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KC, Justice Department reach agreement on disabilities projects

Kansas City has reached a settlement that requires millions of dollars in city improvements to comply with the Americans with Disabilities Act, the Justice Department announced Wednesday.

The settlement, which the City Council authorized earlier this year, makes Kansas City the 200th city nationally to agree to improve access to public facilities for people with disabilities, as required by the law.

“We are committed to helping every resident fully participate in all Kansas City has to offer,” Mayor Sly James said in a statement. “Our city has historically been a leader on issues of inclusion and equal access, and I am proud we are once again demonstrating that commitment.”

But it won’t come cheap. When the City Council voted Feb. 9 to authorize the settlement, some council members warned that it will cost millions of dollars to bring city buildings and other infrastructure like streets into compliance. They said it was another unfunded federal mandate, and they weren’t sure where the money would come from.

Complaints about the city’s failure to comply with the Americans with Disabilities Act (ADA) reached a fever pitch in spring 2010, when a group of disabled citizens met with then-Mayor Mark Funkhouser. They said that, 20 years after passage of the law, the city had a cavalier attitude toward the civil rights of those with disabilities. It had failed to provide such things as audible traffic signals for blind citizens and curb cuts for people in wheelchairs.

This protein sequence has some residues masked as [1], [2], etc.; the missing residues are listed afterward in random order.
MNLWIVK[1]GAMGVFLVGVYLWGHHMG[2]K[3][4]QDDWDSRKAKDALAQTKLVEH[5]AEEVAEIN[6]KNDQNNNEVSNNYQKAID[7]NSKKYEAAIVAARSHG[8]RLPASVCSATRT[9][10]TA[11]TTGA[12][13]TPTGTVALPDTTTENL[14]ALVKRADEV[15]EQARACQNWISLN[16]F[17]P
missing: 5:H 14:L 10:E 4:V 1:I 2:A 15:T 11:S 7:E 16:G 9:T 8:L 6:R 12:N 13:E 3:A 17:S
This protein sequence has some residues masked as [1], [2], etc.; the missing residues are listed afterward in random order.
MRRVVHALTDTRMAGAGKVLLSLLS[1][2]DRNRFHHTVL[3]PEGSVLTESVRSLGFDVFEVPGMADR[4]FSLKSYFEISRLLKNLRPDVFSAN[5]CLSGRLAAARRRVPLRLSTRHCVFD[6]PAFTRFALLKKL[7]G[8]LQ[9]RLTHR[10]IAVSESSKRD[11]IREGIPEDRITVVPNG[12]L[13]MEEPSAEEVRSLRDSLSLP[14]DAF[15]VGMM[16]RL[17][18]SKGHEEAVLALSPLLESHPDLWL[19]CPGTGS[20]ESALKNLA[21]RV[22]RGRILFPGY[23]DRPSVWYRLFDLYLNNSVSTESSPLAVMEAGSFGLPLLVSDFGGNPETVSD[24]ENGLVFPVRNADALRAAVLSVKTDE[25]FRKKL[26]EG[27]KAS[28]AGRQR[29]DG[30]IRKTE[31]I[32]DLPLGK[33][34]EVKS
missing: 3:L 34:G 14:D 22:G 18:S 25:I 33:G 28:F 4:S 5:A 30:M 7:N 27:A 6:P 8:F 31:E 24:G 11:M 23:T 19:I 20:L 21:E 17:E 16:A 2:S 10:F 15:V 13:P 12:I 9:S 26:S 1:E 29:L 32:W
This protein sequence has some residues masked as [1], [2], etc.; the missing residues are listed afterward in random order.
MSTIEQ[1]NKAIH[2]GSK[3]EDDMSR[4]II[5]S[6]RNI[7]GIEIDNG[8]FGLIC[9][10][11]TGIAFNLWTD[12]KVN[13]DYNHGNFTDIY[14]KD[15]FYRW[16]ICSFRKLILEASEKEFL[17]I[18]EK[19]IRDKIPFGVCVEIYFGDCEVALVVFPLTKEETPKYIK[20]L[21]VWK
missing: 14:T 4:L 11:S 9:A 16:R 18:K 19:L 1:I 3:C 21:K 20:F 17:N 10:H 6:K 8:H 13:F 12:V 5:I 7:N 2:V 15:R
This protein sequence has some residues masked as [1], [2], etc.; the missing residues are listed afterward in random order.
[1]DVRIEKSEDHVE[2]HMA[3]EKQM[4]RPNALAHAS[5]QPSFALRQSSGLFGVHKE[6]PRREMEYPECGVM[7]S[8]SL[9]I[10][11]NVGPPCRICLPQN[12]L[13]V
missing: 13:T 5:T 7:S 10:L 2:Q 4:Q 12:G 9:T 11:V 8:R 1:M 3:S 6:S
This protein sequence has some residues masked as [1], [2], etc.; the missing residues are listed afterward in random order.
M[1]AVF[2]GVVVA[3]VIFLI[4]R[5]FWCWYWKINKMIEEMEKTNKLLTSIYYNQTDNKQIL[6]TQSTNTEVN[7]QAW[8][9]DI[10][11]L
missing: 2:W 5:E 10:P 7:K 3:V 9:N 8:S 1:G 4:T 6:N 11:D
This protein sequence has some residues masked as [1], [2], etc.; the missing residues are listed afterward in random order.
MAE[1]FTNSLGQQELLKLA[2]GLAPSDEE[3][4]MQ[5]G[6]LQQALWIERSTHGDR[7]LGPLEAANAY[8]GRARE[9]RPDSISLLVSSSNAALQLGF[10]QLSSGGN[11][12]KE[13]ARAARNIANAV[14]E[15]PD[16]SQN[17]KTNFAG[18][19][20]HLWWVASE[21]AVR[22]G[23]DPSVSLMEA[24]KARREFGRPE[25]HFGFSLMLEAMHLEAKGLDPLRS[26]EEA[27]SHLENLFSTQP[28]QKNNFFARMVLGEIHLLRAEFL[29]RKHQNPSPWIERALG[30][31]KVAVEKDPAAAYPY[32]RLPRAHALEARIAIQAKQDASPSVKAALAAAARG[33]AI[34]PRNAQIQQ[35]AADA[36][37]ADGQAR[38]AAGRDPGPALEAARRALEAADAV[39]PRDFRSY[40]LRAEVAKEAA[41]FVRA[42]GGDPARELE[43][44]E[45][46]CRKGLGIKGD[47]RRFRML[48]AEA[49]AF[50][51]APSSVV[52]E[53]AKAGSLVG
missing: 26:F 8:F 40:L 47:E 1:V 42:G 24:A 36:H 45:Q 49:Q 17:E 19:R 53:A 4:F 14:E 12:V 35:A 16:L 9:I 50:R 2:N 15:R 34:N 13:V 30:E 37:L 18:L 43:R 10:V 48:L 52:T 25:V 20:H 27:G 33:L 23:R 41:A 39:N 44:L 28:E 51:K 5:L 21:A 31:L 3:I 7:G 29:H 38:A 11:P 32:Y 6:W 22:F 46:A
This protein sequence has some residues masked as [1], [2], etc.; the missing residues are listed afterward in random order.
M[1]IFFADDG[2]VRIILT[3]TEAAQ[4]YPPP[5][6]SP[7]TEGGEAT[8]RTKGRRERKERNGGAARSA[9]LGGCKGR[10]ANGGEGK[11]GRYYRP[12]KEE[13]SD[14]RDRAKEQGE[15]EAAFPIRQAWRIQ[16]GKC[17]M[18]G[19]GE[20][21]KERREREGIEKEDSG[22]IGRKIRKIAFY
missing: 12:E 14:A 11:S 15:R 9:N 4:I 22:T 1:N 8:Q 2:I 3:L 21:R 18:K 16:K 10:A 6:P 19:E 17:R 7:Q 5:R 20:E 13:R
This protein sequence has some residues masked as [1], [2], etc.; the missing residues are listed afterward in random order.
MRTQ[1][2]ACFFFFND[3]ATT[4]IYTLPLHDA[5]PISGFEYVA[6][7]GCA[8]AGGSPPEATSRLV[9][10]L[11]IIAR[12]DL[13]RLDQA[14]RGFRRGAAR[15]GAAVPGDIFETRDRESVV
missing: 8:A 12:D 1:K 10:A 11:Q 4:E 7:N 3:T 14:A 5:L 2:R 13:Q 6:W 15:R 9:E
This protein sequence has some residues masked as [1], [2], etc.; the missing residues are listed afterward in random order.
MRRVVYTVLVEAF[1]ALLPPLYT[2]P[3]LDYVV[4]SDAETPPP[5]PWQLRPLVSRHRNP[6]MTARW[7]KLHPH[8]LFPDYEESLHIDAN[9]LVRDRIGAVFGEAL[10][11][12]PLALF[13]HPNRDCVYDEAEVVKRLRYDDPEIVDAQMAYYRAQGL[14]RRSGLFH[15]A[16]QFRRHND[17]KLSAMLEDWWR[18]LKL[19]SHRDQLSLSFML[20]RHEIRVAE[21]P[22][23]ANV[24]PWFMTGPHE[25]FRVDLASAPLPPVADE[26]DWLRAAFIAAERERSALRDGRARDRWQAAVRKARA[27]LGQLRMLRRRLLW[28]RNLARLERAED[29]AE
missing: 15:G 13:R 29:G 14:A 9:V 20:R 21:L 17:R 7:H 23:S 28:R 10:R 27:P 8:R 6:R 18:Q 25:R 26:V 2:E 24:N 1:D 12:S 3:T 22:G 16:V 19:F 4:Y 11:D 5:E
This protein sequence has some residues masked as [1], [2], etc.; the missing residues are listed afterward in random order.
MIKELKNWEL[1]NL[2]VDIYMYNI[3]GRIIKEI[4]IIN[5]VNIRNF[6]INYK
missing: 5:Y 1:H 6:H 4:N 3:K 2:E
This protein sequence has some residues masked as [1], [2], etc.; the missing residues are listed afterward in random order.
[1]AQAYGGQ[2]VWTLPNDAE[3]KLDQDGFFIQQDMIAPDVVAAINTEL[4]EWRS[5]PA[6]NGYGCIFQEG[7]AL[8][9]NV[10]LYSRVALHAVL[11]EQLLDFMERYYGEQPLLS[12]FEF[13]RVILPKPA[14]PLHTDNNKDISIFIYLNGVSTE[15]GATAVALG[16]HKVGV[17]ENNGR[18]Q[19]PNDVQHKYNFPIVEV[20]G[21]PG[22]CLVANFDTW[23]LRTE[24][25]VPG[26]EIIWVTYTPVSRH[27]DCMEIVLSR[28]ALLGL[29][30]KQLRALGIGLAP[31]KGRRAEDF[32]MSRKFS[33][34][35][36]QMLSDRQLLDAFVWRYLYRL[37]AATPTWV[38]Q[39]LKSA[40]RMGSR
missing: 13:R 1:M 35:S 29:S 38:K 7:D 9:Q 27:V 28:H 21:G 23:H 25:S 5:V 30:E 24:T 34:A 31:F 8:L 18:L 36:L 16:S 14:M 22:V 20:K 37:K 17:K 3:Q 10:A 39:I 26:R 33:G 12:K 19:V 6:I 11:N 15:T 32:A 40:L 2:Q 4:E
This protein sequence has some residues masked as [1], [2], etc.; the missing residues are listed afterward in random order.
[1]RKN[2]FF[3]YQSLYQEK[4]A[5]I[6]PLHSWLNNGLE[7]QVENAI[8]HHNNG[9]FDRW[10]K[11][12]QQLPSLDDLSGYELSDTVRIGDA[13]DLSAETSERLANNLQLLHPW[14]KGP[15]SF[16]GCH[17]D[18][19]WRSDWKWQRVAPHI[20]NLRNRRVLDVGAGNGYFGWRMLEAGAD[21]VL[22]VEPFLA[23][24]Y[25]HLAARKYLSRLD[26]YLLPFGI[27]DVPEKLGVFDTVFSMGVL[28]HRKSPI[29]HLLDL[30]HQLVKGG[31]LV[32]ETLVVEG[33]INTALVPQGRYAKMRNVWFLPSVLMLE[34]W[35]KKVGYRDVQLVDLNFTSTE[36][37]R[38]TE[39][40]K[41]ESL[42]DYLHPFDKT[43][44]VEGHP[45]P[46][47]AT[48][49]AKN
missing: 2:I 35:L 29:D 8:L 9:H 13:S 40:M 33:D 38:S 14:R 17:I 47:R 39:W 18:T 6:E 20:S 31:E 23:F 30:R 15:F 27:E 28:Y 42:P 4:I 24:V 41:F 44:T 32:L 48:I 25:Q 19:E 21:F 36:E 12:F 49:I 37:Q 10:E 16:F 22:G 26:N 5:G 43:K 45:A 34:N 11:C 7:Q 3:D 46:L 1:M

The Justice Department then did an inventory of city facilities and programs. It came up with a list of required improvements and proposed schedules for when each should be completed.

Since then, the city has hired a full-time ADA compliance officer and has begun addressing the list. It has started budgeting for upgrades to signage, restrooms, doorways and other features of City Hall and other buildings, and has implemented ADA construction standards for municipal projects such as buildings and roadways.

Sheila Styron, public policy coordinator with the Whole Person, a disability-rights organization, applauded the settlement Wednesday. She said city government has made some progress already, and advocates for the disabled will continue to hold its feet to the fire.

“It’s a good thing,” she said of the agreement. “There will now be a timetable and a definite commitment for the city to move forward on making all of the elements of the city accessible.”

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